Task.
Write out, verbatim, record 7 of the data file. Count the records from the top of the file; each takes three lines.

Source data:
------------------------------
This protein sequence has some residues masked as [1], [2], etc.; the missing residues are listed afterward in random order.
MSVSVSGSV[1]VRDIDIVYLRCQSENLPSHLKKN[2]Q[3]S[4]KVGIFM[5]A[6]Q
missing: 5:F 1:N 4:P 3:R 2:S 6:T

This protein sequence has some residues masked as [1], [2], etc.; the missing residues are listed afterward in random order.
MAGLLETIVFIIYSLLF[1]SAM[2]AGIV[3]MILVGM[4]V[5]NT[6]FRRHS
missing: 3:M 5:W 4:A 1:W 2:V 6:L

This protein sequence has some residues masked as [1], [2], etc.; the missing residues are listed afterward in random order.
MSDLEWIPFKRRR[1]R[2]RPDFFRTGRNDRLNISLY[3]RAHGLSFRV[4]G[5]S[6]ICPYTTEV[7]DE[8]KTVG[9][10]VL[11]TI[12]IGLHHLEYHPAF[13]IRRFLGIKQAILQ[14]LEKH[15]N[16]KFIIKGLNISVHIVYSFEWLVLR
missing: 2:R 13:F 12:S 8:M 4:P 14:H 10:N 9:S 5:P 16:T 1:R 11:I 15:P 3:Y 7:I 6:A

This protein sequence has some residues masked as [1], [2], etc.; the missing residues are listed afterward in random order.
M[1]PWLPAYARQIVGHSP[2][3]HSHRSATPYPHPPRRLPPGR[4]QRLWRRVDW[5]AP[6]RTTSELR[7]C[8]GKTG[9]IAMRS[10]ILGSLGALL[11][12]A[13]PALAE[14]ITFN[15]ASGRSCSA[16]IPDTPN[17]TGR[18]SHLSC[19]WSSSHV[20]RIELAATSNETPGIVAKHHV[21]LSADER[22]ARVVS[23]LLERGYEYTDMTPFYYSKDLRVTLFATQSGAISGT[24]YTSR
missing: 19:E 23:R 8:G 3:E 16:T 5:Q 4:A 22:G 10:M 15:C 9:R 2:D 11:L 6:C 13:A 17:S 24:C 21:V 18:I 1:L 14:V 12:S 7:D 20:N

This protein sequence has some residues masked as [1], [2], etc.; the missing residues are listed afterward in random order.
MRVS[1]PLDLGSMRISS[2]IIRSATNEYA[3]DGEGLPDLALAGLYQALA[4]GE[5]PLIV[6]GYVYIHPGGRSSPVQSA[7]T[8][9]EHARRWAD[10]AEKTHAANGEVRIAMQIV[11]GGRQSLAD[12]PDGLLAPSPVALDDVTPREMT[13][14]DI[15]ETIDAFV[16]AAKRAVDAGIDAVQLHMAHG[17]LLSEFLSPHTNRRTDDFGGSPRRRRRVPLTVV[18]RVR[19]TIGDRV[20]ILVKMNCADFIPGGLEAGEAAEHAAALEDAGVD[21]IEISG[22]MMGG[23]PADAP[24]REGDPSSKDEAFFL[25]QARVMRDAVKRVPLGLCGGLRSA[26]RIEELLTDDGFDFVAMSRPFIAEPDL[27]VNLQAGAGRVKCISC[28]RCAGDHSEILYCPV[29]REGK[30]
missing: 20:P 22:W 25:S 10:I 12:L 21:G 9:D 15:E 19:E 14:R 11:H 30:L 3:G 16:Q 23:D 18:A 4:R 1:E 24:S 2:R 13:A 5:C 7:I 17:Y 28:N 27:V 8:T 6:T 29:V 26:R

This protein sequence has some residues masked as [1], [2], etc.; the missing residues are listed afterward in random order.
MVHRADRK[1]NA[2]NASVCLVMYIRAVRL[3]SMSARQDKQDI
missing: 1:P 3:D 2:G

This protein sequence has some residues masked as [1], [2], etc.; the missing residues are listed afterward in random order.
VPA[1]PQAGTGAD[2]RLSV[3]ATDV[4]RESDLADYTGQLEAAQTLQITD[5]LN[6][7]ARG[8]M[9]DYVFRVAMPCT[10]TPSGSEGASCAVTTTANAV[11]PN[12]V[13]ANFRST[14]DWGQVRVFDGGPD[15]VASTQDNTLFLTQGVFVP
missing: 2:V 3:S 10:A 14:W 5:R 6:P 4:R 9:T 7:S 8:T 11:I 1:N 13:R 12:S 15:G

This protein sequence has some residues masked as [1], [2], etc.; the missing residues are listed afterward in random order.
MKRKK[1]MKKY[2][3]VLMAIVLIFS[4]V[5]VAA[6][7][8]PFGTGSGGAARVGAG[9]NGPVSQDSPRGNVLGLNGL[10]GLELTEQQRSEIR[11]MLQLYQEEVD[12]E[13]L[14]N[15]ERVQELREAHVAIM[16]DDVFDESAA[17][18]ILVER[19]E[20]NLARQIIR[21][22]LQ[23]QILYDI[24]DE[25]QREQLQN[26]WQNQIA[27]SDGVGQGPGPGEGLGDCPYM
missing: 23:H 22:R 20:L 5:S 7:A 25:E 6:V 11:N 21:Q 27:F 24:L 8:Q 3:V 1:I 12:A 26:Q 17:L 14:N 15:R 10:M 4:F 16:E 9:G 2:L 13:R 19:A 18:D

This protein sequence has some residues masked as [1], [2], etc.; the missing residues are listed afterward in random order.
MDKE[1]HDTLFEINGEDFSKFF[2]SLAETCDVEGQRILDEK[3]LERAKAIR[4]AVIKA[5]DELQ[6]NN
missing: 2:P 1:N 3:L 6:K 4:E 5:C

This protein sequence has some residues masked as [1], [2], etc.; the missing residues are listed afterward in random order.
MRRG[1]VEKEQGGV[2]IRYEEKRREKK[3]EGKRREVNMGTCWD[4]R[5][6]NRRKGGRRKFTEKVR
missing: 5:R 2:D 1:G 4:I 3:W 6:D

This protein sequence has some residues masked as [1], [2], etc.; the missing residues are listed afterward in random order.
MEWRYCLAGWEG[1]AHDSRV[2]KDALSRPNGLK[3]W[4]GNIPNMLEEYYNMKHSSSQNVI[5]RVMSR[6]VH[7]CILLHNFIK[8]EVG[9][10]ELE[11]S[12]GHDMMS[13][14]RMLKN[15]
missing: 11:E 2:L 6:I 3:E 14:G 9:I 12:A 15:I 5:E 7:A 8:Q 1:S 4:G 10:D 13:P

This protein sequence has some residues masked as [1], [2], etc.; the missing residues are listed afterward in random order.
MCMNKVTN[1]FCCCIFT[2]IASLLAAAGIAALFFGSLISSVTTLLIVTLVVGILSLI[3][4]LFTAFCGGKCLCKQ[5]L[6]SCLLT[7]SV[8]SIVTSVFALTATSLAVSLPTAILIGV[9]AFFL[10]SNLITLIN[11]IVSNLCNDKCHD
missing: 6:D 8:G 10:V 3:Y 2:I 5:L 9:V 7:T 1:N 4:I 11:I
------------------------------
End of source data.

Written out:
This protein sequence has some residues masked as [1], [2], etc.; the missing residues are listed afterward in random order.
VPA[1]PQAGTGAD[2]RLSV[3]ATDV[4]RESDLADYTGQLEAAQTLQITD[5]LN[6][7]ARG[8]M[9]DYVFRVAMPCT[10]TPSGSEGASCAVTTTANAV[11]PN[12]V[13]ANFRST[14]DWGQVRVFDGGPD[15]VASTQDNTLFLTQGVFVP
missing: 2:V 3:S 10:A 14:W 5:R 6:P 4:R 9:T 7:S 8:T 11:I 1:N 13:R 12:S 15:G